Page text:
Nicandri makes the case for the importance of Cook’s polar probing as an overlooked aspect of his contested legacy. He argues that historians have adopted what he calls a “palm-tree paradigm,” favoring the stories of Cook’s first contacts in Polynesia and his death in Hawaii over many of his other geographic contributions, particularly in the polar regions. Historians, Nicandri argues, have been seduced by “enchanting island venues.” Cook’s fraught anthropological encounters have trumped arguably more important accomplishments. “That the polar zones are lightly inhabited and infrequently visited should not make them less relevant to the study of Cook," Nicandri writes. "Given the current global climate crisis, the opposite could be true.”
Nicandri concludes that Cook’s skill at reading the terrain from a ship, of scoping the waters for clues and of closely observing the icy barriers helped produce an observational legacy of enormous value. His vision wasn’t perfect — he missed the mouth of Columbia River in his voyage up the West Coast, for example —but Nicandri points out that Cook wasn’t instructed to look for the Northwest Passage that far south anyway. At that point he was mission-focused on the north.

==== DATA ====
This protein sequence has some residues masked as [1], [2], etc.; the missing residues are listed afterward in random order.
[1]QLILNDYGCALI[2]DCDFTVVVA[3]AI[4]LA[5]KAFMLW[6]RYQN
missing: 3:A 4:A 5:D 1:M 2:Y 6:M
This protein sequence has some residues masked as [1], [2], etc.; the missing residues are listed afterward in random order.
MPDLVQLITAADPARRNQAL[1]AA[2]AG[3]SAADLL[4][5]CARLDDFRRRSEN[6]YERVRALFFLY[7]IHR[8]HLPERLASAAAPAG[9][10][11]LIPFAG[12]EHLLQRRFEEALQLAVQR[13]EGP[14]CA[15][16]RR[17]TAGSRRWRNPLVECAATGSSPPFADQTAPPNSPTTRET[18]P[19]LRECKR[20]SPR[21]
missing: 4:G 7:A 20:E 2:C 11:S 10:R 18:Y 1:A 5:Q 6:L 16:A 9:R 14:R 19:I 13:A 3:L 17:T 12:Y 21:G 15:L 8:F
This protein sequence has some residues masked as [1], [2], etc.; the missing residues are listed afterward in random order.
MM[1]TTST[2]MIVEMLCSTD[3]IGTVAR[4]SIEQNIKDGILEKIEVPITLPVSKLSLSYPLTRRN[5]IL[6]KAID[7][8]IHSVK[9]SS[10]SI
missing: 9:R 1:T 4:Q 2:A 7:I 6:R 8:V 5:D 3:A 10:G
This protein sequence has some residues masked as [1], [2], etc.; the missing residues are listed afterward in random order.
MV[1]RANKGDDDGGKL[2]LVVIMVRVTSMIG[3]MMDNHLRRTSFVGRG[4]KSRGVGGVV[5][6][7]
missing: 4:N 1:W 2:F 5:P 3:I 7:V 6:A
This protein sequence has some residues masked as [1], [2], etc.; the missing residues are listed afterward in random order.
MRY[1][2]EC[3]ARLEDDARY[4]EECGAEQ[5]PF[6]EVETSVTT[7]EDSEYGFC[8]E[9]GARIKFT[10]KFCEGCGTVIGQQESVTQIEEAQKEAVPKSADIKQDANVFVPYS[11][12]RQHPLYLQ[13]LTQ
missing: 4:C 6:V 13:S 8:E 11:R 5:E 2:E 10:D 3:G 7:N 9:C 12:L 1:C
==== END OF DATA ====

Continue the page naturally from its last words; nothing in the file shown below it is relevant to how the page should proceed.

Nicandri sees Cook not simply as an avatar of empire, but as one of the Age of Enlightenment. The world Cook observed and recorded with scientific “fastidiousness” led the way to new geographies and unparalleled global connections.
Mapping Puget Sound
In Land of Wondrous Cold: The Race to Discover Antarctica and Unlock the Secrets of its Ice (Princeton University Press), author Gillen D’Arcy Wood, a professor of environmental humanities at the University of Illinois Urbana-Campaign, looks at explorations that occurred in the first half of the 19th century by the British, French and Americans — after Cook’s southern voyages.
These Victorian era explorers, it's true, may have been looking for new commercial whaling grounds or sources of fur seals. But they were also spurred by reports of imagined islands, phantom coastlines and a desire to draw accurate maps of the region. And they wanted to know: Could the wall of ice be hiding habitable and arable land?